Robert Boyd
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The Naruto Gekitou Ninja Taisen series is by far my favorite fighting game series and a big reason for that is how easy the moves are to perform (it uses a control scheme similar to the Smash Bros. games). Also, being able to have up to 4 players play simultaneously is a feature that needs to be implemented in more fighting games.

Luis Guimaraes
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I would mention Ultimate Ninja Storm, which can be both casual and competitive, by putting the emphasis on strategy and not on button sequences. It's fun enough to play even while not knowing how to play competitively, but very deep if you want to learn how to counter each character and get out of each bad situation.

Josh Gibson
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A lot of fighters are designed with competitive play in mind, so it would be really hard to ditch everything that's been learned over the years about how to make a good competitive fighting game, and start with something new from the ground up to make a competitive fighting game for a new generation.

That's not to say it can't be done, but it's hard to dismiss things that "just work". But when one does get created, I'm sure both styles of fighting game can coexist. The "classic" style of fighting game (from either the Street Fighter branch, Mortal Kombat, or 3D fighters) to the "new" style - whatever that may end up being.

And I'm sure they could both be competitive... not that all of them HAVE to be of course, since SSB is a good example of one that doesn't.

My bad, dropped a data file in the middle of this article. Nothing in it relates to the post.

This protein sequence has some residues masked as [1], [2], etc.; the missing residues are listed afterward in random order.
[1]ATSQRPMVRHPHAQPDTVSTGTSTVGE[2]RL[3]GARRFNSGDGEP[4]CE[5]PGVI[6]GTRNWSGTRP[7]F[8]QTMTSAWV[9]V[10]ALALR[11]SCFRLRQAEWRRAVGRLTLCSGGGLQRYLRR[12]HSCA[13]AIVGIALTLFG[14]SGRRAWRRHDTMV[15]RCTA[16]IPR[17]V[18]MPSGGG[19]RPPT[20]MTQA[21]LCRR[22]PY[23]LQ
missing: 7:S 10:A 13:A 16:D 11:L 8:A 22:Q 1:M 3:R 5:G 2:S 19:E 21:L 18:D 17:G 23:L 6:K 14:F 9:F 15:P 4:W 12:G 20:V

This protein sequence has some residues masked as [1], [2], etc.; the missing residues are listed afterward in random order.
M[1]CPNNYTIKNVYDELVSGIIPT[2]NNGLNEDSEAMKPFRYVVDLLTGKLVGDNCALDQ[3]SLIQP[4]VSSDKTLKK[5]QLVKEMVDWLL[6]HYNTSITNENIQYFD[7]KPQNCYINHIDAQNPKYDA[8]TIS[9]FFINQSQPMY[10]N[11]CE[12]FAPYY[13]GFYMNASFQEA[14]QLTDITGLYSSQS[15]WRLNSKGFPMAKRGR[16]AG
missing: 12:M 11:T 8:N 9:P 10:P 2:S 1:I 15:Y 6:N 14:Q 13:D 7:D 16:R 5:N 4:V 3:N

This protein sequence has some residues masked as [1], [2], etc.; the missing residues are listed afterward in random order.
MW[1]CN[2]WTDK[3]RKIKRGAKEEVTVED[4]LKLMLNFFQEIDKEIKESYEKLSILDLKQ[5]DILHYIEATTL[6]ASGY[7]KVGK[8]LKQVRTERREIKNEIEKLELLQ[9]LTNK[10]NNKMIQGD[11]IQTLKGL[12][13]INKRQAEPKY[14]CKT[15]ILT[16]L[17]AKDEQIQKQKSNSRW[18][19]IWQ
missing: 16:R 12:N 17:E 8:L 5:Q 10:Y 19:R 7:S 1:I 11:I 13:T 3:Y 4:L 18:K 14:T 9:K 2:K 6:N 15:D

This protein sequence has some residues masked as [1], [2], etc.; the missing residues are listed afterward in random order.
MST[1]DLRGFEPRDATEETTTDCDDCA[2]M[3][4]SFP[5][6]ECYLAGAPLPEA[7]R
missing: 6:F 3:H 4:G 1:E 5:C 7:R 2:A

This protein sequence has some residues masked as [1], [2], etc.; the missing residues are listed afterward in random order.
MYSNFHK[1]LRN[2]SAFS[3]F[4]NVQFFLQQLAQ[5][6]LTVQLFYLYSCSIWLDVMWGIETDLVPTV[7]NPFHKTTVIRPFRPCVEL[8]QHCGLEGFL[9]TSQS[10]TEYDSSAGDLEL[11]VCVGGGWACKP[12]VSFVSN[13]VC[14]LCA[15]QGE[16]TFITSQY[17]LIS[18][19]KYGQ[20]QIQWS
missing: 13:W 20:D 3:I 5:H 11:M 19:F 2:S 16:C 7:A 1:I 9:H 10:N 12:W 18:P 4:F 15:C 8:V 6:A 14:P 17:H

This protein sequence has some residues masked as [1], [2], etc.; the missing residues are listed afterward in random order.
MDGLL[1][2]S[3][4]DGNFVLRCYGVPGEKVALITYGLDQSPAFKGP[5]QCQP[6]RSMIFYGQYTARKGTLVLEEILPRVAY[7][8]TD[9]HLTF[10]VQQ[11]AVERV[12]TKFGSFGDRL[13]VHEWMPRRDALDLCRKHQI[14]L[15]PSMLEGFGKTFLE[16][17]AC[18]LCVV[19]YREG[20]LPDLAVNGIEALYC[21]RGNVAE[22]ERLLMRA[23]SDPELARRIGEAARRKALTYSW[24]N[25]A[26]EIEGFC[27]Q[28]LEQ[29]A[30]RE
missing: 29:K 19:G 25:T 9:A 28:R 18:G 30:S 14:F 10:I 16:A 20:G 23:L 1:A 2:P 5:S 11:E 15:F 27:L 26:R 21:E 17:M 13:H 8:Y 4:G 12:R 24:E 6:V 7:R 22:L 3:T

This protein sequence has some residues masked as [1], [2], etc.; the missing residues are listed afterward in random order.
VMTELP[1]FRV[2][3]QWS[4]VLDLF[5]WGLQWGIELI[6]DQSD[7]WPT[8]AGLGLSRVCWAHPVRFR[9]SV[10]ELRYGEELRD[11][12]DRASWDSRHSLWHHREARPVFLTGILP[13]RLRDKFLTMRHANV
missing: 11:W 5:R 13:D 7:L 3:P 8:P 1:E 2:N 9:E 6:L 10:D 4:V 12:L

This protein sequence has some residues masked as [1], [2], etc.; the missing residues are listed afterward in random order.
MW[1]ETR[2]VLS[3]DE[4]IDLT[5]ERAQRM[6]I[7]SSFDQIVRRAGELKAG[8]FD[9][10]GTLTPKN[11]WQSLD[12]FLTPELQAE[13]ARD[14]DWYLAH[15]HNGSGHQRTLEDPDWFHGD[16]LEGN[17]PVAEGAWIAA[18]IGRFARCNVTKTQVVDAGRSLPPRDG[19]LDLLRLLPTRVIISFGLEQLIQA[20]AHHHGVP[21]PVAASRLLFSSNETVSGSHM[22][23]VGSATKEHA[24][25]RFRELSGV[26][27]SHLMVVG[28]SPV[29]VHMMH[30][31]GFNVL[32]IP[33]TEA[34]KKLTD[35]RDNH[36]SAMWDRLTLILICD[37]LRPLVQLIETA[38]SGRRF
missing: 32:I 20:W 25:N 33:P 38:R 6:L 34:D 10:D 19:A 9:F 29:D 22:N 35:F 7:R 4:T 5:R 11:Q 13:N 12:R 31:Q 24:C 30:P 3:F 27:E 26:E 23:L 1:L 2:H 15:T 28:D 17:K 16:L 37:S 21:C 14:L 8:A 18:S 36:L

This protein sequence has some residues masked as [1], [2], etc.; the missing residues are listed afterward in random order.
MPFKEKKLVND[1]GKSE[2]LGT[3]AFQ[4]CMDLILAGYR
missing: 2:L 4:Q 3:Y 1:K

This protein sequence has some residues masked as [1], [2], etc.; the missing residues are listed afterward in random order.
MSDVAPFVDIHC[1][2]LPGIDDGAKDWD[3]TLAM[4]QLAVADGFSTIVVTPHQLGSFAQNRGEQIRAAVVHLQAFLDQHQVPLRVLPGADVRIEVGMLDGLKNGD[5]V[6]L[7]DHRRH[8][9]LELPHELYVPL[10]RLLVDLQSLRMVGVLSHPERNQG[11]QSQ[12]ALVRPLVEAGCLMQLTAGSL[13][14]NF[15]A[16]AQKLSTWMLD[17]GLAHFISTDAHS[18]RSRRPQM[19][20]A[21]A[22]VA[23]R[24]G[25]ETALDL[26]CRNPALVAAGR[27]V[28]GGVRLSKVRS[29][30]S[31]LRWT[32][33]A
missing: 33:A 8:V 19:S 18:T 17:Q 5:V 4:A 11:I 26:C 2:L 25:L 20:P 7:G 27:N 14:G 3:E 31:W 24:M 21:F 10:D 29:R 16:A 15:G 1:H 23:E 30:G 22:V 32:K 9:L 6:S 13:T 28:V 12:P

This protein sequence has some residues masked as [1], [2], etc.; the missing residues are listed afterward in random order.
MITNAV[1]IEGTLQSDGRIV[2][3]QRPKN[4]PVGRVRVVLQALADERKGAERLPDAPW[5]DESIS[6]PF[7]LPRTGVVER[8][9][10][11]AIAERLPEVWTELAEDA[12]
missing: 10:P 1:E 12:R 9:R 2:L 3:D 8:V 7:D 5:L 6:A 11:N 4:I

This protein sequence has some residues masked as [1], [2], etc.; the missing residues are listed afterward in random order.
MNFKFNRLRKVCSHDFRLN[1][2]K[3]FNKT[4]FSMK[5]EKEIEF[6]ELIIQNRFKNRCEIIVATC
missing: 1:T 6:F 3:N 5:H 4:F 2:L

The new MK plays really well on a gamepad though, but it still doesn't remove a lot of the barriers that you're talking about. While I was playing it I would get a lot of players sending hate mail simply for the fact that I can get past that barrier, and they can't. So even Mortal Kombat's casual friendly approach isn't the solution.

Austin Ivansmith
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I don't consider a fighting game because it really only shares two things in common with a traditional fighter. First, players can fight head to head like a fighting game and, second, fighting is done on 2 dimensions.

I had always thought of Smash Brothers as more of a brawler for a number of reasons.
1) The stages have a variety of shapes and styles requiring the use of platforming and navigation. Most fighting games which have ever featured any kind of environment interaction usually happens at the boundaries like in Soul Calibur (either wall or pit edge of level) and the stages remain relatively the same throughout the fight, whereas in Smash they alter of the course of battle. Virtua Fighter 3 did have uneven terrain, but years later that is seen as more of a departure and I don't think any other games have really revisited it.
2) The use of items in the game is integral to the true Smash experience. I know a lot of people who only want to play with all items turned off, but I think that actually muddies the experience and charm of the game.
3) The win condition is not taking out health or landing a number of hits, but is about getting the player knocked out of the arena, especially with a final crushing blow. This is an amazing invention and works so great on the Smash games, and in a lot of ways I think it's what makes Smash better than a lot of fighting games.
4) More than 2 players can go head to head at a time and that puts it into more of a "brawl" than a "fight" in my book.All that being said, I don't feel the control scheme keeps Smash from being a fighting game.

In fact this blog has me really pumped to see a Street Fighter game with Smash controls, because I think it could work really well. Head to head, flat terrain, and Smash style controls, and I think you could have a casual gamer encouraging fighting title.